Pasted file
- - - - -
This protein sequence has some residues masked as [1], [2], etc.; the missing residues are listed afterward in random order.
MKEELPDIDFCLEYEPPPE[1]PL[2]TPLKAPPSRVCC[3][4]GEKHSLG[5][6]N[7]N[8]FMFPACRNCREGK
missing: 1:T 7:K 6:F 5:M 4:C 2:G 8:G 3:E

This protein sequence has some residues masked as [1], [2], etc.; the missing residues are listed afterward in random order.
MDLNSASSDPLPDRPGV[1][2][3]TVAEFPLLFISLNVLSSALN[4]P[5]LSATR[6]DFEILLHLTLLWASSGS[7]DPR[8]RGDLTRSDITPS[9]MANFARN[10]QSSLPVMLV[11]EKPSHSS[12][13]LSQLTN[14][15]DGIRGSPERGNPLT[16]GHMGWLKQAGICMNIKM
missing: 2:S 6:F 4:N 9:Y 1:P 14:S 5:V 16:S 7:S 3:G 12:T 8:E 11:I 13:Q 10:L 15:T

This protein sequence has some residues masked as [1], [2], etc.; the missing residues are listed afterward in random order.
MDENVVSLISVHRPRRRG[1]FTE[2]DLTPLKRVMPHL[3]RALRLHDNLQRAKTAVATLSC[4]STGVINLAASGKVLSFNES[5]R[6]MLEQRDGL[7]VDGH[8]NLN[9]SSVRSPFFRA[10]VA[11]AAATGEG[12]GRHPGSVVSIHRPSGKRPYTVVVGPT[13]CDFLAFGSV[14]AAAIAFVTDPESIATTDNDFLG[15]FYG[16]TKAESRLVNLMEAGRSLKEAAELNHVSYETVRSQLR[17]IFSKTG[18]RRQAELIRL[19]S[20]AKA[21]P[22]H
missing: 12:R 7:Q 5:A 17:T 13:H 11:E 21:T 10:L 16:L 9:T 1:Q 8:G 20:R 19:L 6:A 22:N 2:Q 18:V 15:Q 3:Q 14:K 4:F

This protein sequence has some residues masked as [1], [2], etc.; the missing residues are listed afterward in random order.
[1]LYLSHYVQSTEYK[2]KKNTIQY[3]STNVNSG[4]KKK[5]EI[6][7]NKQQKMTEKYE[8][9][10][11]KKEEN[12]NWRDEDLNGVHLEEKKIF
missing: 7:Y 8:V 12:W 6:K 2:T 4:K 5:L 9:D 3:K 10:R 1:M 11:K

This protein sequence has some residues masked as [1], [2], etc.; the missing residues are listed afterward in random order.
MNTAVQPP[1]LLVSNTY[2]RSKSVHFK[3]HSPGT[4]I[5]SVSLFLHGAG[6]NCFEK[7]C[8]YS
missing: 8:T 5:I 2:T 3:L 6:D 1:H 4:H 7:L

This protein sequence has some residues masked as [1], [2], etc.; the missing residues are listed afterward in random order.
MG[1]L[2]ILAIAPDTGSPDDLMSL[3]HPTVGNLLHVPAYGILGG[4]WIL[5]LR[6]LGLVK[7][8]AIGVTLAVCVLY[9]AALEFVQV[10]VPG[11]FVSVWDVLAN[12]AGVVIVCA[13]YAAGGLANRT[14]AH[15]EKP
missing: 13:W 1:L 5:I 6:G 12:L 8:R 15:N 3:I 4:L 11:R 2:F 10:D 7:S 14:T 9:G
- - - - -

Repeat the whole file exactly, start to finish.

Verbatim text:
This protein sequence has some residues masked as [1], [2], etc.; the missing residues are listed afterward in random order.
MKEELPDIDFCLEYEPPPE[1]PL[2]TPLKAPPSRVCC[3][4]GEKHSLG[5][6]N[7]N[8]FMFPACRNCREGK
missing: 1:T 7:K 6:F 5:M 4:C 2:G 8:G 3:E

This protein sequence has some residues masked as [1], [2], etc.; the missing residues are listed afterward in random order.
MDLNSASSDPLPDRPGV[1][2][3]TVAEFPLLFISLNVLSSALN[4]P[5]LSATR[6]DFEILLHLTLLWASSGS[7]DPR[8]RGDLTRSDITPS[9]MANFARN[10]QSSLPVMLV[11]EKPSHSS[12][13]LSQLTN[14][15]DGIRGSPERGNPLT[16]GHMGWLKQAGICMNIKM
missing: 2:S 6:F 4:N 9:Y 1:P 14:S 5:V 16:S 7:S 3:G 12:T 8:E 11:I 13:Q 10:L 15:T

This protein sequence has some residues masked as [1], [2], etc.; the missing residues are listed afterward in random order.
MDENVVSLISVHRPRRRG[1]FTE[2]DLTPLKRVMPHL[3]RALRLHDNLQRAKTAVATLSC[4]STGVINLAASGKVLSFNES[5]R[6]MLEQRDGL[7]VDGH[8]NLN[9]SSVRSPFFRA[10]VA[11]AAATGEG[12]GRHPGSVVSIHRPSGKRPYTVVVGPT[13]CDFLAFGSV[14]AAAIAFVTDPESIATTDNDFLG[15]FYG[16]TKAESRLVNLMEAGRSLKEAAELNHVSYETVRSQLR[17]IFSKTG[18]RRQAELIRL[19]S[20]AKA[21]P[22]H
missing: 12:R 7:Q 5:A 17:T 13:H 11:E 21:T 10:L 16:L 9:T 1:Q 8:G 20:R 19:L 6:A 22:N 2:Q 18:V 15:Q 3:Q 14:K 4:F

This protein sequence has some residues masked as [1], [2], etc.; the missing residues are listed afterward in random order.
[1]LYLSHYVQSTEYK[2]KKNTIQY[3]STNVNSG[4]KKK[5]EI[6][7]NKQQKMTEKYE[8][9][10][11]KKEEN[12]NWRDEDLNGVHLEEKKIF
missing: 7:Y 8:V 12:W 6:K 2:T 4:K 5:L 9:D 3:K 10:R 1:M 11:K

This protein sequence has some residues masked as [1], [2], etc.; the missing residues are listed afterward in random order.
MNTAVQPP[1]LLVSNTY[2]RSKSVHFK[3]HSPGT[4]I[5]SVSLFLHGAG[6]NCFEK[7]C[8]YS
missing: 8:T 5:I 2:T 3:L 6:D 1:H 4:H 7:L

This protein sequence has some residues masked as [1], [2], etc.; the missing residues are listed afterward in random order.
MG[1]L[2]ILAIAPDTGSPDDLMSL[3]HPTVGNLLHVPAYGILGG[4]WIL[5]LR[6]LGLVK[7][8]AIGVTLAVCVLY[9]AALEFVQV[10]VPG[11]FVSVWDVLAN[12]AGVVIVCA[13]YAAGGLANRT[14]AH[15]EKP
missing: 13:W 1:L 5:I 6:G 12:L 8:R 15:N 3:I 4:L 11:R 2:F 10:D 7:S 14:T 9:G